The technology that helps Fort Worth police track down criminals

Fort Worth police are crediting a new camera system with helping them alert them to potential criminals.

The Flock camera system started out as a company providing private video security in neighborhoods, but police across the country now use the cameras for one specific purpose: scanning license plates.

The security system captures images of vehicles and connects them to a license plate reader.

“We now work with more than 2,500 cities across the country. Most of them are law enforcement agencies, and they report to us that they are solving 700 to 900 crimes every day using this technology,” Flock said. Josh Thomas of security.

Only Fort Worth has used the information from the cameras to track potential criminals.

On Saturday, Fort Worth police received an alert from Flock Security System that plates stolen from a car were linked to an aggravated assault.

Police arrested the driver after a pursuit from east Fort Worth to Oak Cliff.

On August 30, Fort Worth police received an alert from their Flock cameras about a stolen car.

When officers attempted to stop the vehicle, it fled.

During the pursuit, a passenger in the car sat outside the window firing a shotgun at officers. Ultimately, the car crashed at an intersection in Haltom City. The passenger was wanted on three previous charges.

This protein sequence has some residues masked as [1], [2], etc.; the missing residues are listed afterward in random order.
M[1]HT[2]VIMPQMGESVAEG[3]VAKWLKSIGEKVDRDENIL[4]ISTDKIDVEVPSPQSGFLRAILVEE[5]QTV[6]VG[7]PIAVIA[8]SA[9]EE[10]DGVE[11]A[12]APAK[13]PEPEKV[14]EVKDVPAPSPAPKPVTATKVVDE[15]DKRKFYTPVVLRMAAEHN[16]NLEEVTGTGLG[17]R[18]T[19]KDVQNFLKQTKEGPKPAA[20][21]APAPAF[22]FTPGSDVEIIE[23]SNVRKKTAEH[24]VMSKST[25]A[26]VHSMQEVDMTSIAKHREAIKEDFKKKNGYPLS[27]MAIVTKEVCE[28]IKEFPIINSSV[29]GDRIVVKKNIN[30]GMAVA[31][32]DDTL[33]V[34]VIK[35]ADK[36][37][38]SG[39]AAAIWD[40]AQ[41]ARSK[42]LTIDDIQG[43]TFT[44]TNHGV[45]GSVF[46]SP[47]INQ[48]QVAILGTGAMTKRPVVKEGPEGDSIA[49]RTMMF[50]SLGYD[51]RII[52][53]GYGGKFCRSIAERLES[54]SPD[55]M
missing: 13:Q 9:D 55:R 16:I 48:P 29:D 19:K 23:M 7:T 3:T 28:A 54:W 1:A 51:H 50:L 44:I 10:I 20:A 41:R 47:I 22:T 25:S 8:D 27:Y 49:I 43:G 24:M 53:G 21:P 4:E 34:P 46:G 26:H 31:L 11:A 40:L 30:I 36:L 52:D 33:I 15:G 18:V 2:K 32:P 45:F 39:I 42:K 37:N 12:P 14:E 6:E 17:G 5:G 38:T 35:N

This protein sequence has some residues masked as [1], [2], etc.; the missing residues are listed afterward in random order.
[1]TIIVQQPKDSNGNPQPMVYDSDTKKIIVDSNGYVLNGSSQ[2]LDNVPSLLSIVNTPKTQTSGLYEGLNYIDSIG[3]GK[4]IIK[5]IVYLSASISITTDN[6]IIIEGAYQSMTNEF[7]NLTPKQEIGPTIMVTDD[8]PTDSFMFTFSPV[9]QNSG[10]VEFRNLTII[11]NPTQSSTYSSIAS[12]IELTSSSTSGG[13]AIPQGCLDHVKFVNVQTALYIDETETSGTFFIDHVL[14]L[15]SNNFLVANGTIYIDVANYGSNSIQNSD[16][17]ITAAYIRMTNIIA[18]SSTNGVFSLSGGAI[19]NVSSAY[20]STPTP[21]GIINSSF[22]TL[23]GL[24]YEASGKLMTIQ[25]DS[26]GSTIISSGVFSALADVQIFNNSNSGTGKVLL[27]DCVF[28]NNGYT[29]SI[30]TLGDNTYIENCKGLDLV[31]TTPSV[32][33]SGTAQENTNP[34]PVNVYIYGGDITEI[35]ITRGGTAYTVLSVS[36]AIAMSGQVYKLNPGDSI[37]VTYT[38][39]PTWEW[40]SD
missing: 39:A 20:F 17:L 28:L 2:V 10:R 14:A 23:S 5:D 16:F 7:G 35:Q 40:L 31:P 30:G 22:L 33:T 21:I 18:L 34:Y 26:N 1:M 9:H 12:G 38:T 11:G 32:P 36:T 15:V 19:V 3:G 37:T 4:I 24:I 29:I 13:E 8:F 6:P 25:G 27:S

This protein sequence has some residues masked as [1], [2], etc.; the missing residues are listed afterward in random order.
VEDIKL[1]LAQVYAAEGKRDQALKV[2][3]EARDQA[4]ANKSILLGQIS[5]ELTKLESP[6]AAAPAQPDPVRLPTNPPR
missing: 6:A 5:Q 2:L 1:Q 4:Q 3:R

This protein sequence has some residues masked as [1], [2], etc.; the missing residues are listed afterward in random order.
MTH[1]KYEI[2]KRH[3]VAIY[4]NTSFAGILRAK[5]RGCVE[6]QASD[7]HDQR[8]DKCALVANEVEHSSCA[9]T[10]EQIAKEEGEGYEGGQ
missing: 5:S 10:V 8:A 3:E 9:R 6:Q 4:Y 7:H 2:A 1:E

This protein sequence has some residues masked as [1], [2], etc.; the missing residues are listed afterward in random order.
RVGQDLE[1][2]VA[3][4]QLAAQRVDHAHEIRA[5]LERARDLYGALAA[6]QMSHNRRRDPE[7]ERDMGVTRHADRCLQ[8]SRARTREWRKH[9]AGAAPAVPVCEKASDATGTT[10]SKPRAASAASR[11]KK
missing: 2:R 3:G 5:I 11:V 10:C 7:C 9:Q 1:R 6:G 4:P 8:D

“Flock cameras are cameras that we’ve been able to place in certain high-traffic areas throughout the city that will notify officers if they detect a license plate involving a wanted criminal, on that vehicle in any way. If the vehicle was stolen Not for misdemeanors, but for felonies like this,” Fort Worth Police Chief Neil Noakes said after the Aug. 30 manhunt. “Technology has changed the game. This is a perfect example of that.”

The technology was also used in the arrest of a man who allegedly used a drone to try to drop drugs, cell phones and MP3 players at the federal medical prison in Fort Worth.

Police found surveillance video showing the suspect with the drone and his red truck, but could not see the license plate.

(US Department of Justice)

“Once they used our devices to identify that key piece of information that really unlocked the case so they could go find the suspect vehicle, find additional evidence and ultimately make an arrest,” Thomas said.

The people behind the technology say there are limits to what the cameras can do.

“It’s very important to understand that these cameras get vehicle descriptions and license plates, but they don’t identify people. There is no facial recognition. In fact, there is no personally identifiable information inside Flock,” Thomas said.

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